What You Need To Know About Changing Household Composition


Changing household compositions, such as the increase in one-person and roommate households, and the rise in older adult children living with their parents, will have implications for our housing stock.

What the 2021 Census Data Say About Families, Household and Marital Status
With the latest census release, Statistics Canada provides us with data on attributes of the Canadian population such as the marital status, type of familial relationship of households, and income. This gives us a window into the changing landscape of the different types of households in Canada and how some of those changes may impact housing.

Adult Children Living With Parents
A long-term trend that was observed through previous census counts was one of a greater share of adult children living with their parents. Nationally, the share of young adults (ages 20-34) living in the same household as at least one of their parents has plateaued, remaining consistent at 35% between 2016 to 2021. Perhaps running counter to popular perceptions of housing affordability, from 2016 to 2021, the share of 20-34 year olds at home in our major metro regions actually declined: by 3 percentage points in Vancouver, and 1 percentage point in Montreal and Toronto.

These top-line numbers, however, are deceiving as the decline for the 20-34 group was driven by fewer younger adult children at home and a growing share of older children at home. For example, in the Vancouver CMA, the share of kids aged 30-
34 at home increased, with 14% of this age group still in the parental home. A similar pattern was seen in the Toronto CMA as almost 1 in 4 (19%) of kids aged 30-34 were now living with their parents (up from 15% a decade ago).

Roommate Households
The share of roommate households was higher in urban cores, especially those with post-secondary institutions. New study permit holders in Canada increased by 68% between 2016 and 2021, partly driving the increase in roommate households. Further, areas with high tourist flows (e.g. Whistler) also saw a larger share of roommate households. That said, at 663,835 roommate households nationally, this group only accounted for 4% of all households in 2021.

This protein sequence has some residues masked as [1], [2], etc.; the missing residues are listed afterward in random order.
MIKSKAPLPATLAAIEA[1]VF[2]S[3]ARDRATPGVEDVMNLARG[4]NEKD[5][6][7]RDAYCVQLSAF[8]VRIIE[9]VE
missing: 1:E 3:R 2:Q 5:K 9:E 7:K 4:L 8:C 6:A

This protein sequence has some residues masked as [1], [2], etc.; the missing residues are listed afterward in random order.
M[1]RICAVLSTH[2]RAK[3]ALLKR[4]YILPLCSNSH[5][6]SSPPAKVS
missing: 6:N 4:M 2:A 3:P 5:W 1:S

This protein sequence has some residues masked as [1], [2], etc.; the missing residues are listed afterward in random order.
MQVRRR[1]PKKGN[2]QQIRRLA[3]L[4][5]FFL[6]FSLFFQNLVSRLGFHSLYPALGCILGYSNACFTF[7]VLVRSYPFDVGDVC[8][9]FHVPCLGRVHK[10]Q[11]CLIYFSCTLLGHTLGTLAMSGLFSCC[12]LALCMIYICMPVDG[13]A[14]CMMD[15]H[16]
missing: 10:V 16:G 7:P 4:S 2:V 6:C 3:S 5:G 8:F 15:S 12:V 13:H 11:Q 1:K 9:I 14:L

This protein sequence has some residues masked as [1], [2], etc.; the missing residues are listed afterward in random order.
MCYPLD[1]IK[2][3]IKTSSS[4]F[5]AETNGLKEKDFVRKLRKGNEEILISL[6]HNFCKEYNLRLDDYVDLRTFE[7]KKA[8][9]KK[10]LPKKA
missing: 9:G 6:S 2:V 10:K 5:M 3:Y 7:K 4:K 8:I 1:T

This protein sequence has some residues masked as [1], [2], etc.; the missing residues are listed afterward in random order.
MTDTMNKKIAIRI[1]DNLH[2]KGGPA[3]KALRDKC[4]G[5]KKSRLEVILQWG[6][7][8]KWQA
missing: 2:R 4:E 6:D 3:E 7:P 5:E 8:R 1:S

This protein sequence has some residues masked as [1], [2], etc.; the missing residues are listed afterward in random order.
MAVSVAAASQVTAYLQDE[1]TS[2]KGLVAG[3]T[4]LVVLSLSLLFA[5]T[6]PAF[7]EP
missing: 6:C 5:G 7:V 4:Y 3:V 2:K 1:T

One-person Households
In 2021, one-person households in Canada composed 29% of all households; a 1 percentage point increase from 2016 (28%), when one-person households became the most predominant household type for the first time in Canada’s history. This
is a trend driven by the young population. People living alone aged 30-44 doubled from 5% in 1981 to 10% in 2021, reflecting trends of people postponing family formation due to educational and/or career aspirations, or due to aftereffects of the COVID-19 pandemic.

Seniors
Contrary to younger Canadians, where living alone is on the rise, it declined amongst older Canadians as the number of older couples have increased. In Canada, and across the world, the gap in life expactancies between women and men has been shrinking over time. From 1980 to 2020, men’s life expectancy increased more than women’s (from 71.6 years to 79.5 years compared to 78.8 years to 84.0 years respectively). This has resulted in a growing percentage of people remaining in couples through older ages. Over half (52%) of women aged 65 and older were in a couple in 2021, up from 41% in 1981. This trend among older Canadians has wide-ranging implications from senior’s housing to healthcare, as older Canadians will increasingly be able to age in place.

So What
These changes in household composition, nationally and through the collection of diverse Canadian communities, directly informs housing needs, from the overall number of homes to specific housing types. Understanding changing aspects of household formation over time also gives us a window into the range of local services from schools and transportation, to parks and healthcare, which may need to match shifting demand.

Our rennie intelligence team comprises our in-house demographer, senior economist, and market analysts. Together, they empower individuals, organizations, and institutions with data-driven market insight and analysis. Experts in urban land economics, community planning, shifting demographics, and real estate trends, their strategic research supports a comprehensive advisory service offering and forms the basis of frequent reports and public presentations. Their thoughtful and objective approach truly embodies the core values of rennie.
 

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